The relationship between movement self-screening scores and pain intensity during daily training

Koji Murofushi*, Daisuke Yamaguchi, Hiroki Katagiri, Kenji Hirohata, Hidetaka Furuya, Sho Mitomo, Tomoki Oshikawa, Koji Kaneoka, Hideyuki Koga

*Corresponding author for this work

Research output: Contribution to journalArticlepeer-review

2 Citations (Scopus)


Background: Various musculoskeletal screening and functional performance tests are used to eval-uate physical condition. However, validated analysis tools that can identify gaps in pain knowledge during athletes’ daily training are lacking. This study aimed to investigate the relationship between pain intensity in athletes during their daily training and the KOJI AWARENESS™ test in order to determine whether body dysfunction is related to pain among athletes. Methods: This cross-sectional study was conducted in a fitness center at the authors’ affiliated institution. Thirty-five athletes (17 women and 18 men) aged 20-40 years were selected for study participation. KOJI AWARENESS™ self-evaluated test scores and pain intensity during daily training, as assessed on the numerical rating scale (NRS), were recorded. Results: The KOJI AWARENESS™ score showed a strong negative correlation with the NRS score for pain intensity during daily training (r = −0.640, P < 0.001). There was a significant negative correlation between KOJI AWARENESS™ and NRS scores, even when body mass index, sex, and age were entered as control variables. Conclusions: KOJI AWARENESS™ was highly accurate in detecting pain in athletes during their training.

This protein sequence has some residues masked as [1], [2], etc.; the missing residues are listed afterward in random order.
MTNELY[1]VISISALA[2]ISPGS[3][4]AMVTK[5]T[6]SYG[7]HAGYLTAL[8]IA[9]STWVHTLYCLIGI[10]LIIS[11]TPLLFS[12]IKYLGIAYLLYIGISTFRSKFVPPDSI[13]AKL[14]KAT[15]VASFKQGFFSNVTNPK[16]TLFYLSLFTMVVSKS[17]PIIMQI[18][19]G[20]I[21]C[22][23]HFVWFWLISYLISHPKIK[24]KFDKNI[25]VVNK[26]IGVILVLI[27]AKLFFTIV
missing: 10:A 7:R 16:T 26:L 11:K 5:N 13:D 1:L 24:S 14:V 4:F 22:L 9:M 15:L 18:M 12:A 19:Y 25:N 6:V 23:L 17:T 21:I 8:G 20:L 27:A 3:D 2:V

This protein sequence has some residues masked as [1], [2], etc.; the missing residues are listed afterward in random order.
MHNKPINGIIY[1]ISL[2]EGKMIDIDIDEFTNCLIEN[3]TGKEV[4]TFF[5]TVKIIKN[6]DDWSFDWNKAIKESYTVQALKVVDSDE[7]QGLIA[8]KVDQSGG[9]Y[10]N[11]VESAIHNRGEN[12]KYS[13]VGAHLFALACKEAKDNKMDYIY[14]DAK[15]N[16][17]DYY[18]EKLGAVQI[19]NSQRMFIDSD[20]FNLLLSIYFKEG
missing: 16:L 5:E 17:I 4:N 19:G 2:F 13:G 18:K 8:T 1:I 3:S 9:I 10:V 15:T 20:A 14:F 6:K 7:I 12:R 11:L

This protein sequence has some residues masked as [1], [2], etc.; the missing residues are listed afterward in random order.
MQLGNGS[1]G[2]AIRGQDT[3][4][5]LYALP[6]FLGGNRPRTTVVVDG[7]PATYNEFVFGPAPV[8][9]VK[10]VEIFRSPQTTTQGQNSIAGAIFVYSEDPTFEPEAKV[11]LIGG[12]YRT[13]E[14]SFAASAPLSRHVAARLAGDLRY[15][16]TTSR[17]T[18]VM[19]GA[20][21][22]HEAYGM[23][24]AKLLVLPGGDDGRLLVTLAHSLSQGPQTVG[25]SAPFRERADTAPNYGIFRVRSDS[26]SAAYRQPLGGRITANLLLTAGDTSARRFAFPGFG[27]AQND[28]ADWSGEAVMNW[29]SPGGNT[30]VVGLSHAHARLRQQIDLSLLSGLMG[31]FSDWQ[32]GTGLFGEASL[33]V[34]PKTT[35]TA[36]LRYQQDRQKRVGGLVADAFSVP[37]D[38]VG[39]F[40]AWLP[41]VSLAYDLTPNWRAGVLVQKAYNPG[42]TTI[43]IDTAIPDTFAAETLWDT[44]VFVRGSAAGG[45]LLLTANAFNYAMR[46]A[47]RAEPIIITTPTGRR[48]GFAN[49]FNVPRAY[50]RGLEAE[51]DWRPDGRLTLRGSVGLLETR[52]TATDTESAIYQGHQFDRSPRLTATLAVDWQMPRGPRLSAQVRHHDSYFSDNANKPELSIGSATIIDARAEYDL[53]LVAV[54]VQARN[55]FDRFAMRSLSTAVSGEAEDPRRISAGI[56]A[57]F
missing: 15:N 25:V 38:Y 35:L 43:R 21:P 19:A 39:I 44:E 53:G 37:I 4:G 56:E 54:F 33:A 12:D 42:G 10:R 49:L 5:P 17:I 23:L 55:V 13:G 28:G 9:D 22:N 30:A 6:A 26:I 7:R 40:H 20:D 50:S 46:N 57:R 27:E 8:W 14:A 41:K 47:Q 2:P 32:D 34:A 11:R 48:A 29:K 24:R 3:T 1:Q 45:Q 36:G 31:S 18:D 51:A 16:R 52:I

Original languageEnglish
Pages (from-to)204-216
Number of pages13
JournalJournal of Medical Investigation
Issue number3.4
Publication statusPublished - 2022


  • pain
  • physical activities
  • physical awareness
  • sports and exercise science
  • sports training

ASJC Scopus subject areas

  • Biochemistry, Genetics and Molecular Biology(all)


Dive into the research topics of 'The relationship between movement self-screening scores and pain intensity during daily training'. Together they form a unique fingerprint.

Cite this